Figure 4-10. Relative shielding effectiveness of various thicknesses of concrete.
Section V. RADIATION--CELLULAR CONCEPTS
The careless use of x-radiation can incapacitate, disfigure, or even produce
death. Since the x-ray specialist plays such a vital role in reducing radiation exposure
to himself as well as to his patients, it is necessary for him to be knowledgeable of the
concepts involved. This section describes cell structure and activity, how radiation can
affect the cell, and the variation in radiosensitivity of different cells.
4-20. LIFE CYCLE OF A CELL
Reproduction, maturation, and death are the three phases in the life cycle of a
cell. Reproduction is the process in which a cell divides into two cells. In this process,
the genetic operating instructions of the original cell are given to the daughter cells.
Certain highly specialized cells do not reproduce themselves and cannot be replaced if
destroyed. These include nerve cells and, to a large extent, adult muscle tissue. The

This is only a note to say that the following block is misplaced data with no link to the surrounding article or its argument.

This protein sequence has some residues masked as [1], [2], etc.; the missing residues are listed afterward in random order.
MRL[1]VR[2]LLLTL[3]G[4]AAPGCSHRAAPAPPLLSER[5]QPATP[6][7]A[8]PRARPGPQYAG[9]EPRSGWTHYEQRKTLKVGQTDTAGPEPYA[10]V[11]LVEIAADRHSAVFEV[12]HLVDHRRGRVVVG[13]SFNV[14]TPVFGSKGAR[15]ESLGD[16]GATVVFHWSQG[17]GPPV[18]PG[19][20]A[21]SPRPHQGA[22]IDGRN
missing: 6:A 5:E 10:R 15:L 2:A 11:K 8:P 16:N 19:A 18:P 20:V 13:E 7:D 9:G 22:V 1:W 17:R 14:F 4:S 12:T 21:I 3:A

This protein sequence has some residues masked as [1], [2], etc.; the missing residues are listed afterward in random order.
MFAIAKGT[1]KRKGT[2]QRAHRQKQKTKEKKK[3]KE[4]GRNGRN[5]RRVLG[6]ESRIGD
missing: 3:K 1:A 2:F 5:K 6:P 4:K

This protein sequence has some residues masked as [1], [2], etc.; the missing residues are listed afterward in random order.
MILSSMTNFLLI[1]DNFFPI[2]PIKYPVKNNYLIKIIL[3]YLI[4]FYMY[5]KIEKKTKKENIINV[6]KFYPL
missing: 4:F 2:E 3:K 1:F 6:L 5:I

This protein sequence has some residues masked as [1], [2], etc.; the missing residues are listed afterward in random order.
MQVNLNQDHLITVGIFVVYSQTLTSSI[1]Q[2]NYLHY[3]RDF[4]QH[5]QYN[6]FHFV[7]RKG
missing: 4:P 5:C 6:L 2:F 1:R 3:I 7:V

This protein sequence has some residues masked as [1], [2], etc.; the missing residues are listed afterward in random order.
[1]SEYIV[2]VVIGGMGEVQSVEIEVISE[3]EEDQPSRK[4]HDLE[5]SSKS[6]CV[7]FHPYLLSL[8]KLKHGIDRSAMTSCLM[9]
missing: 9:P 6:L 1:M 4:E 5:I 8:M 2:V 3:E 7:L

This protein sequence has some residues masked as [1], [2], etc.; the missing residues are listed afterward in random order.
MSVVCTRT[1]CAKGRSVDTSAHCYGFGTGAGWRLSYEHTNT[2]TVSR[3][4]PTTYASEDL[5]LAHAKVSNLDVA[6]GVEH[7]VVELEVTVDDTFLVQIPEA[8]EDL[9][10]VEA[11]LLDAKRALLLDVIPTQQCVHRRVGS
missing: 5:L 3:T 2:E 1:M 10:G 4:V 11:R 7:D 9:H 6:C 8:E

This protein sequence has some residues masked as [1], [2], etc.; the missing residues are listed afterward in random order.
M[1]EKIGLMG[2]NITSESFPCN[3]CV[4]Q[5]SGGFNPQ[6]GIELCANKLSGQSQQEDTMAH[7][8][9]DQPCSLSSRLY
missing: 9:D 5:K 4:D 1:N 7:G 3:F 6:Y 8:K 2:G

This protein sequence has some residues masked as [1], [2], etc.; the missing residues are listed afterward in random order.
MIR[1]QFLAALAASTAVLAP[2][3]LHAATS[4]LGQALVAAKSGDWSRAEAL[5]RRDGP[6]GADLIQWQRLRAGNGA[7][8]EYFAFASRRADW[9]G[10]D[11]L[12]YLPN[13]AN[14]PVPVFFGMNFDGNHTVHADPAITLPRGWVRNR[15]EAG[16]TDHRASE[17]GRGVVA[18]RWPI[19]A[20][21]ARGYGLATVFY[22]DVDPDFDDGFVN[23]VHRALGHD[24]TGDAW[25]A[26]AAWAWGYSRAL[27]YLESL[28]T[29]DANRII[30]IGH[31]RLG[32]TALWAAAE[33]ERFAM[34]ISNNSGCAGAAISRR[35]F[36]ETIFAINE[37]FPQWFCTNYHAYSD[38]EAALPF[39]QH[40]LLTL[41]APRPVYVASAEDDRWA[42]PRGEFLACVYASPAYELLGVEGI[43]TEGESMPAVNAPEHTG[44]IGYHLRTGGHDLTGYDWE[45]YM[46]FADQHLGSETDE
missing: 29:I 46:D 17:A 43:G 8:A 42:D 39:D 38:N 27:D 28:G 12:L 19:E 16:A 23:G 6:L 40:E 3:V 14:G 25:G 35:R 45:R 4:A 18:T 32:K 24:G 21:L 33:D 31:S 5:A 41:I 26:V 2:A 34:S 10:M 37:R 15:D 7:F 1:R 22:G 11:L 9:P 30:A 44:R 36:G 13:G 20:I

blood cells released into the blood stream do not divide, but simply mature and die.
However, those retained in the bone marrow reproduce continually and continue to
liberate blood cells for use in the body. Cellular reproduction and maturation provide
constant tissue repair and growth for the body. If radiation alters cellular processes, the
cell may not reproduce or function correctly.
4-21. CLASSIFICATION OF CELLS
Cells are classified as somatic or gonadal. Differentiation between these
varieties is essential to any discussion of radiation biology, since irradiation produces
distinct effects dependent upon the type of cell involved.